It was the moment I was asked if I was visiting my relatives that I knew this trip to Cameroon was unusual. There were near death experiences while driving at night. There were nights being kept awake by over enthusiastic fans while sharing a hotel with the national football team. There was even a cataclysmic storm that hit Yaounde and delayed my return flight by six hours. Long enough to ensure I made my connection but my luggage did not.
Yet, it all started upon arrival. As I emerged from baggage reclaim I saw my name on a handmade sign held by the man who had come to collect me. I walked towards him, but was stopped in my tracks by a beautiful young woman in a yellow dress running towards me shouting greetings in French. She leapt into my arms wrapping her legs around my waist and her arms around my neck.
This is not the sort of thing that normally happens to me. To say I was surprised would be an understatement. It was 2am and the flight from Brussels to Yaounde, Cameroon’s bustling capital, had been long and sleepless. This unlooked for greeting had two immediate outcomes. I dropped my bags to catch the leaping woman, and the throng of waiting Cameroonians burst into laughter sprinkled with applause.
I was utterly confused. As she took my hand to lead me out of the arrivals area, I tried to explain that there must have been a mistake. As it started to dawn on her and the rest of the arrivals hall that my would-be paramour had got the wrong man, the laughter became more raucous. Letting go of my hand, she sheepishly apologised, and walked back to the crowd of onlookers.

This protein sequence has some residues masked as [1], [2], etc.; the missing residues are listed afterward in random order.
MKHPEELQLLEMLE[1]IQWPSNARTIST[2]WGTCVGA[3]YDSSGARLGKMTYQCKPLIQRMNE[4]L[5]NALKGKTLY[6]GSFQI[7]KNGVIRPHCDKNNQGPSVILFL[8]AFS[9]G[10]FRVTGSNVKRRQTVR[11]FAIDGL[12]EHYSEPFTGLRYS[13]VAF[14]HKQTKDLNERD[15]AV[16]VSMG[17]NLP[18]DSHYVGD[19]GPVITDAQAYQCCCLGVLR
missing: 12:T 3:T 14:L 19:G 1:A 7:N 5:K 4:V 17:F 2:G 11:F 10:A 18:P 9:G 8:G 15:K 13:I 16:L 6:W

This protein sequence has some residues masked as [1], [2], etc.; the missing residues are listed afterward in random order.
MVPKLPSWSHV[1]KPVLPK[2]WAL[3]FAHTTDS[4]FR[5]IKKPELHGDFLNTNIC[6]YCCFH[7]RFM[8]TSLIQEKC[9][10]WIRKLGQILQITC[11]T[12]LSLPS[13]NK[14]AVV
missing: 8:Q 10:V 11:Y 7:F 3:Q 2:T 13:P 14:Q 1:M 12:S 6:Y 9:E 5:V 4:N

Samuel, who’d been waiting for me, watched this scene in hysterics. As we drove to Yaounde, he explained that the woman was meeting a man she’d ‘met’ online for first time. It’s quite common for Belgians to try to find a Cameroonian wife he said. Samuel and the driver, Charles, could barely contain themselves as they imagined the reaction of the unhappy beau as his potential future wife leapt into the arms of a stranger.
A crowd was gathered outside the entrance to my hotel. Had news of my airport humiliation reached the city so soon? Was I suddenly famous? It transpired that the Cameroon national football team was staying in the same hotel ahead of an Africa Cup of Nations game. The crowd grew in size and and noise throughout my stay. I just wanted to climb into bed and sleep.
The next day I shared an elevator to the lobby with Samuel Eto’o, one of the best footballers on earth at the time. I was still talking about it when the other Samuel walked me into the office where I’d be based for the next two weeks. It quickly became clear that events at the airport were well known to my new colleagues. The day was punctuated with reassurances that I’d leave the country with a wife.
Amusing as the airport incident was, it underlines a tragic fact of life. Cameroon is a country with extraordinary geographic and cultural wealth (at least 250 different languages are spoken, not dialects, actual languages). It has unimaginable beauty and an abundance of natural resources. Yet, all are blighted by corruption and misrule, embodied by the kleptocratic president-for-life, Paul Biya. A third of the population live below the poverty line.